Packers’ roster still ‘fluid’
GREEN BAY, Wis. (AP) — Brian Gutekunst knows his first 53-man roster as general manager of the Packers is a bit imbalanced.
And, there still could be changes in advance of Green Bay’s regular-season opener against the Chicago Bears at Lambeau Field on Sept. 9.
But Gutekunst doesn’t have an issue with having a whopping eight wide receivers on the team. Or, four tight ends and three quarterbacks — while having only two running backs and only four outside linebackers at the moment.
“It’s a puzzle and there’s 53 you can keep on the active roster and then you can keep (10) on the practice squad,” Gutekunst said Sunday, a day after he released 32 players, waived/injured three more and placed running back Aaron Jones on the reserve/suspended list.
“That’s a little bit more the way we look at it,” he added. “And as we were going through, we were just trying to keep the best 53 that would be available for this week’s game. Again, it’s a fluid situation that changes day by day.”
Running back would appear to be the most fluid as the team kept only Jamaal Williams and Ty Montgomery, with Jones set to miss the first two games because of an NFL-imposed suspension for violating the league’s substance abuse policy.
The Packers did add Joel Bouagnon, who was cut Saturday after spending the offseason and training camp with the team, to the practice squad Sunday.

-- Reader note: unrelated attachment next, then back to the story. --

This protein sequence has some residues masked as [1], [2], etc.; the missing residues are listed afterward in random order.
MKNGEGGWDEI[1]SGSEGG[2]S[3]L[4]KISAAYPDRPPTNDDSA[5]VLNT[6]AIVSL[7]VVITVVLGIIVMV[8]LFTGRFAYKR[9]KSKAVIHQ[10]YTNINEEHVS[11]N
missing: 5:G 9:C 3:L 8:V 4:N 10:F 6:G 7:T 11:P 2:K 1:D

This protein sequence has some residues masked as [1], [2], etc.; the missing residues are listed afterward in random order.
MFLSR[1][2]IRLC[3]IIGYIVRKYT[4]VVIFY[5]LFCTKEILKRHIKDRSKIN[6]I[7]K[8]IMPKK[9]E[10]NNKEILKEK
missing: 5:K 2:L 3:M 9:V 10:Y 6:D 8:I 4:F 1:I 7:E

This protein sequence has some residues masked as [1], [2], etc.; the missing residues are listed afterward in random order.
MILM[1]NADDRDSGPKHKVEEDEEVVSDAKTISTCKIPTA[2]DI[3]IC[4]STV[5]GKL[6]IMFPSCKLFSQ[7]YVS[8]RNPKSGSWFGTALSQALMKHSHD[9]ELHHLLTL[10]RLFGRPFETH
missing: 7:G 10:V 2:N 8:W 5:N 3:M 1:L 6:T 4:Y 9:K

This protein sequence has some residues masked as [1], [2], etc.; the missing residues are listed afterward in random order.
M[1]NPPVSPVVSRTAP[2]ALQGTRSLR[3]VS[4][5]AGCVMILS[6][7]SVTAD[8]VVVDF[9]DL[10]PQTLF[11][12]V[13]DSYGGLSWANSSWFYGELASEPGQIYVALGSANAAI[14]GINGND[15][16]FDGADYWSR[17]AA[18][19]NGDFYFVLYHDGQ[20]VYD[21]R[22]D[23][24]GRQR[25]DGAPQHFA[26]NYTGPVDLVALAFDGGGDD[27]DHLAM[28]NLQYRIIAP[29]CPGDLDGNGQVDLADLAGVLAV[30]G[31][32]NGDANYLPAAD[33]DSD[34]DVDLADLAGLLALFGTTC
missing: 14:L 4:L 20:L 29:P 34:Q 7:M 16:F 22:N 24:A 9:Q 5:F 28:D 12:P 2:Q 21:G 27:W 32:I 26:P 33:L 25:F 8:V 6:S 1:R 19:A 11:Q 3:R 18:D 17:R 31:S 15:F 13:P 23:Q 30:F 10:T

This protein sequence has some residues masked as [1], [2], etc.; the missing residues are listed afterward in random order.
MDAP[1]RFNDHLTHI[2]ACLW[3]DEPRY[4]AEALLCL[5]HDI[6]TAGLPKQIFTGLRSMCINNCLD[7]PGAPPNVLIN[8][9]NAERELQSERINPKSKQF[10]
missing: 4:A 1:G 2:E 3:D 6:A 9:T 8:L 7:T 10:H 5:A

“That’s maybe still in the works a little bit, but the two that we kept, we like,” Gutekunst said. “Aaron going on suspension, that’s not a great thing for us. That kind of put us in that spot. But that may be a little bit of an evolving position for us, as well.
“That’s the thing about our roster right now, nothing’s set in stone. It’s still fluid and it will be all season. That’s just kind of the way it is in the NFL.”
Gutekunst also intimated that the Packers put in a handful of waiver claims but were not awarded any players. After their 7-9 finish a year ago, the Packers were 14th in waiver claim priority.
This marked the Packers’ first roster cutdown since Gutekunst was elevated to GM in January after Ted Thompson, his predecessor and mentor, transitioned into an advisory role. Gutekunst had been in the Packers’ scouting department for two decades, including the last six as one of Thompson’s top lieutenants.
Meanwhile, Gutekunst refused to discuss specifics about the Packers’ involvement in trade talks with Oakland for defensive end Khalil Mack, who went to the Packers’ NFC North rivals, the Chicago Bears, in a deal Saturday. The Packers were reportedly among the teams to make an offer on Mack, but the Raiders ultimately accepted the Bears’ offer, which included first-round picks in 2019 and 2020.
“A lot of discussions happen more than deals get done,” Gutekunst said. “My thought process is always winning. Does this help us win? And if it does, then we’re going to pursue it and see if we can make it work. Again, I’ve talked about things being a puzzle and you have to make it fit. And you certainly don’t want to put yourself in a bind going forward.
“But we’re here to win now. I think as you go through that, it’s really about that. Does this certain decision, this certain player, does it help you win? And if it does, then we’ll attack that and see if we can make it work. (But) when you go through those things it’s a two-way street. It has to work that way. That’s kind of how I look at it.”